Conflict avoidance spreads in Iran
President Trump's disapproval of the worsening of the situation in response to Iran's retaliatory attacks on US military bases has given rise to perceptions that large-scale clashes have been avoided in Iran. However, the gap between the two nations over Iran's nuclear program is unlikely to deepen.
U.S. President Trump spoke to the public yesterday that Iran had attacked a U.S. military base in neighboring Iraq in retaliation for the killing of the commander, and that no U.S. troops were killed or injured. No further exacerbation was expressed.
In response to this, perceptions that a large-scale conflict had been avoided in Iran became widespread, and citizens of Tehran, the capital, said, "I do not want tension to build up, I don't think so. War is not good." Was asked.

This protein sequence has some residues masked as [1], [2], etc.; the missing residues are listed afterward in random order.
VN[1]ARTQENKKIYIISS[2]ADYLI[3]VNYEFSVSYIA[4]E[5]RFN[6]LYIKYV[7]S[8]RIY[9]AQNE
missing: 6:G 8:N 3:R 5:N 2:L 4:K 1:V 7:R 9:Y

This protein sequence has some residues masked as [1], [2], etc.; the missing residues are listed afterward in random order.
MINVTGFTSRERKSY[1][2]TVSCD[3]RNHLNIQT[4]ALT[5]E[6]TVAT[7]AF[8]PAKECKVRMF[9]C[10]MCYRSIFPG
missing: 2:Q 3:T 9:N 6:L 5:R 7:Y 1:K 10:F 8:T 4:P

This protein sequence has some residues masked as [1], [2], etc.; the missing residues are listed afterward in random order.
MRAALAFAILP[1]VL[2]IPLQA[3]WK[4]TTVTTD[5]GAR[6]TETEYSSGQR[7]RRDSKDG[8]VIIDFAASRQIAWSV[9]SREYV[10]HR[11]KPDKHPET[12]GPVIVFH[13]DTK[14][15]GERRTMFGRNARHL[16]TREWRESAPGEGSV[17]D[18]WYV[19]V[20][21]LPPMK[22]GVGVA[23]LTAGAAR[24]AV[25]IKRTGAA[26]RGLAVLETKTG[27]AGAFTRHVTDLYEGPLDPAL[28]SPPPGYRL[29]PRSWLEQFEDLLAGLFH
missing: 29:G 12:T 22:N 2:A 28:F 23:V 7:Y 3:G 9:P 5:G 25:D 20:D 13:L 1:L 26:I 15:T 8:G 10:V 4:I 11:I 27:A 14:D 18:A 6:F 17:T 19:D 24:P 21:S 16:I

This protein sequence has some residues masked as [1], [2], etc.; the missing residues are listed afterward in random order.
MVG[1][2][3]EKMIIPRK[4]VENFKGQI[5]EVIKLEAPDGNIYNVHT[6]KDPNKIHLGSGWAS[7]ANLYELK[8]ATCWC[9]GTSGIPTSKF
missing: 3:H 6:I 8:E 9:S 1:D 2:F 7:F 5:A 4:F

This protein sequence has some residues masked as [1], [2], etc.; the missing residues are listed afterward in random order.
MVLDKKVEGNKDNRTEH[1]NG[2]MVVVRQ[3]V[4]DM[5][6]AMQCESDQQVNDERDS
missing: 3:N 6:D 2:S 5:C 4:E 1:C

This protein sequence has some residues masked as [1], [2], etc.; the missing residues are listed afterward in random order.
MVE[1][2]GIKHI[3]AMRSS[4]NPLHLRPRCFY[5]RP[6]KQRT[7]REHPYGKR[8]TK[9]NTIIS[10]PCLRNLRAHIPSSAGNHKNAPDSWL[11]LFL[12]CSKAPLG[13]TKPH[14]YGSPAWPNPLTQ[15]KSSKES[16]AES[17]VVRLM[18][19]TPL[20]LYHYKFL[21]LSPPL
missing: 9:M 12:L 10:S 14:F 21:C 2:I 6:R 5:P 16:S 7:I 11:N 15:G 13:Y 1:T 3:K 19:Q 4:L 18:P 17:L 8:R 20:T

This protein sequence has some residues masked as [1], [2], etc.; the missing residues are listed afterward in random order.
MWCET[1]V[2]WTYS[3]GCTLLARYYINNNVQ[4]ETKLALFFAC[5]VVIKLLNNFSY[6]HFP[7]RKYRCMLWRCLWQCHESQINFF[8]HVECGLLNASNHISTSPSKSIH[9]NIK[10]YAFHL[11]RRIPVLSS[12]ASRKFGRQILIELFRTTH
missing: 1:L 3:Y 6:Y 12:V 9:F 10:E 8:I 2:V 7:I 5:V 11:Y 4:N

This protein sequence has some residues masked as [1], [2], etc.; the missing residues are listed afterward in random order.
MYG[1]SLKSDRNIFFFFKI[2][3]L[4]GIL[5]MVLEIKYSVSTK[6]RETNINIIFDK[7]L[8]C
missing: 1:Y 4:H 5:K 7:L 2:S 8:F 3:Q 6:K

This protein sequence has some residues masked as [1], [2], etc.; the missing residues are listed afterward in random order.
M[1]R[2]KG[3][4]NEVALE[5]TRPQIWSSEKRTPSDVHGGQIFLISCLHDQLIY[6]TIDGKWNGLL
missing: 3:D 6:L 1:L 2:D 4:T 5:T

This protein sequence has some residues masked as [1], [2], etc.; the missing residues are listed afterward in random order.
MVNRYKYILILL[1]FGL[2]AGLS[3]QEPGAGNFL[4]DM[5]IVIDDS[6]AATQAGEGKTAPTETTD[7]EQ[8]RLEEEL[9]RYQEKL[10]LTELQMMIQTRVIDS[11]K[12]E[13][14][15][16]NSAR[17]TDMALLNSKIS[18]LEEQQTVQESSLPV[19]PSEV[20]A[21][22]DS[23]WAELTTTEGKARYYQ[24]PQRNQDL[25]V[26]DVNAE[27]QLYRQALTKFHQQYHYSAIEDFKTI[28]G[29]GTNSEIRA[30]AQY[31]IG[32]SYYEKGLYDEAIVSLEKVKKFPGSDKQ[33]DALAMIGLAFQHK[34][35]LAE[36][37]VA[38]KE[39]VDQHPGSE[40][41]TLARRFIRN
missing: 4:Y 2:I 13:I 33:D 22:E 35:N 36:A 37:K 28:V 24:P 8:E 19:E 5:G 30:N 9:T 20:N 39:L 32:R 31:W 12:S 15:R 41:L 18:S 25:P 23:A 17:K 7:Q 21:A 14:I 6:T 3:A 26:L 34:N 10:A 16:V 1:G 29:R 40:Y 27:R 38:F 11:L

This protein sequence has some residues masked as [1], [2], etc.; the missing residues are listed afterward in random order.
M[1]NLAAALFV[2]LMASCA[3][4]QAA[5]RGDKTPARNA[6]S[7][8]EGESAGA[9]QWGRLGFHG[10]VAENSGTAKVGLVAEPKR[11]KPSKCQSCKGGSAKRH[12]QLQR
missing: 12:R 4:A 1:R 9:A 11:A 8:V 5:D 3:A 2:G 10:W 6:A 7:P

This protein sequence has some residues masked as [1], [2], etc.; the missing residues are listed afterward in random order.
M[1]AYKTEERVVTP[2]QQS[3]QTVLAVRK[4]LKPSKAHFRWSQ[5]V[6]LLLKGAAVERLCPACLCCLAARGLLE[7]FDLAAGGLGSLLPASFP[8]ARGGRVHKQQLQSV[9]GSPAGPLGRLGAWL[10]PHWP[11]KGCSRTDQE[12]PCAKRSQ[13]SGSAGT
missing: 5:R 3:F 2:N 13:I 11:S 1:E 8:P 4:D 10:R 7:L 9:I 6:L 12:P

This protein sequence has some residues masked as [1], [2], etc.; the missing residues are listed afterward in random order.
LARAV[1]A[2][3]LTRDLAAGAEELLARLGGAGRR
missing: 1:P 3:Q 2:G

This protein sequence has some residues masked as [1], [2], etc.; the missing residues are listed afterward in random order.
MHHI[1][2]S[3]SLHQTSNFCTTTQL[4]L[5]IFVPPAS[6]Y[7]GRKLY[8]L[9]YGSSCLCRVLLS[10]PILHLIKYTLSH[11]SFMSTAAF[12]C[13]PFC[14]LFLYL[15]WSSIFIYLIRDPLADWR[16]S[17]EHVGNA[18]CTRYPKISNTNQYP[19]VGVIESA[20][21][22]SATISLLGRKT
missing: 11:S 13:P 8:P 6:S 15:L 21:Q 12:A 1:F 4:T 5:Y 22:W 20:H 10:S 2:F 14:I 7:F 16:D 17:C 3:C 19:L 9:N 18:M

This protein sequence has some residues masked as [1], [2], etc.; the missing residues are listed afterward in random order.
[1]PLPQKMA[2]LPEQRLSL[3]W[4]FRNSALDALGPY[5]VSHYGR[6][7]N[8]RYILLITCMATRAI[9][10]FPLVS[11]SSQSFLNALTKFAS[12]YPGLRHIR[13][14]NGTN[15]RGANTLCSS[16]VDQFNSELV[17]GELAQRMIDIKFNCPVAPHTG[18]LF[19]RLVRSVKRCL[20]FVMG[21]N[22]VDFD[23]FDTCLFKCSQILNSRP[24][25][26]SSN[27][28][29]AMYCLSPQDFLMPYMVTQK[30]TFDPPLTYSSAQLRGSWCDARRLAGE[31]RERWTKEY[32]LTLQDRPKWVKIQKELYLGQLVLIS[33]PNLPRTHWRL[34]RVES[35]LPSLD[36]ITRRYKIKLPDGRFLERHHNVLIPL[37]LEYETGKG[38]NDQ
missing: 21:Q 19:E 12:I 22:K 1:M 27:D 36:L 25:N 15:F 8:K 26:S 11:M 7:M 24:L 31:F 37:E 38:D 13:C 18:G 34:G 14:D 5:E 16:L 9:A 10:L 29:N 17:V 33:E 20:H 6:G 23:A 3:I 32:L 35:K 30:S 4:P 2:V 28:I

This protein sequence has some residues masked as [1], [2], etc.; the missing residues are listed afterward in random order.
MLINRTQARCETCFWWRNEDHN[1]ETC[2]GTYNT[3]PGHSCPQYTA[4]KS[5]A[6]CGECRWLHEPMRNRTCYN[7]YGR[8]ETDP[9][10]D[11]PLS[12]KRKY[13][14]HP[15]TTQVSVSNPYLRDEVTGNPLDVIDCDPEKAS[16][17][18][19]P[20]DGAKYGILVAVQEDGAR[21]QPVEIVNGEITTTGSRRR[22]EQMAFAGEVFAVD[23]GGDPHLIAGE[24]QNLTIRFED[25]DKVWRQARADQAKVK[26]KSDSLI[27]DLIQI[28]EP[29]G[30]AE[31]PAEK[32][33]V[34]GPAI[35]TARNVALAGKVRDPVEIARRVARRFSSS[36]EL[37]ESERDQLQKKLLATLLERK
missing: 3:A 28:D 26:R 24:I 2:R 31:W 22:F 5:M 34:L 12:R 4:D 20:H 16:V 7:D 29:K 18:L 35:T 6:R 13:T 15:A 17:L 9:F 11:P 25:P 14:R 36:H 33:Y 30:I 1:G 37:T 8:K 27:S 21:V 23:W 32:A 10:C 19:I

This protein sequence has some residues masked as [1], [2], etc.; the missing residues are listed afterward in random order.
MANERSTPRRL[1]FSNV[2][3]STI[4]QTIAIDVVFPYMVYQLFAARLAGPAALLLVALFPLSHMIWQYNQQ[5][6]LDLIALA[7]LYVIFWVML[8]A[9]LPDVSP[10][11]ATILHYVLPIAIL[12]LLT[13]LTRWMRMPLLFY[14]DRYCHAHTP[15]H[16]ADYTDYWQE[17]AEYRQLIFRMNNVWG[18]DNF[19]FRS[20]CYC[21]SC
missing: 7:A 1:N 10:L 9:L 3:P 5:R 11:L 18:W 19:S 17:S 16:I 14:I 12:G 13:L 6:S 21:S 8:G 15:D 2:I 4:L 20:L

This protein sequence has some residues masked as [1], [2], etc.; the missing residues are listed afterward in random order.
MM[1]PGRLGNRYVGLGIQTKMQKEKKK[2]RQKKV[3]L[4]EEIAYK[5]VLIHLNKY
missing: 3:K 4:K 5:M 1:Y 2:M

On the other hand, the United States has unilaterally withdrawn from the nuclear agreement over Iran's nuclear development issue and is strengthening sanctions on Iran.
After retaliation, Iran's chief leader, Khamenei, further emphasized that it is important to eliminate the presence of the United States in this region, stating that the U.S. military should be eliminated from the Middle East.
Despite widespread perception that large-scale clashes have been avoided, the gap between the two countries is unlikely to be deeply resolved.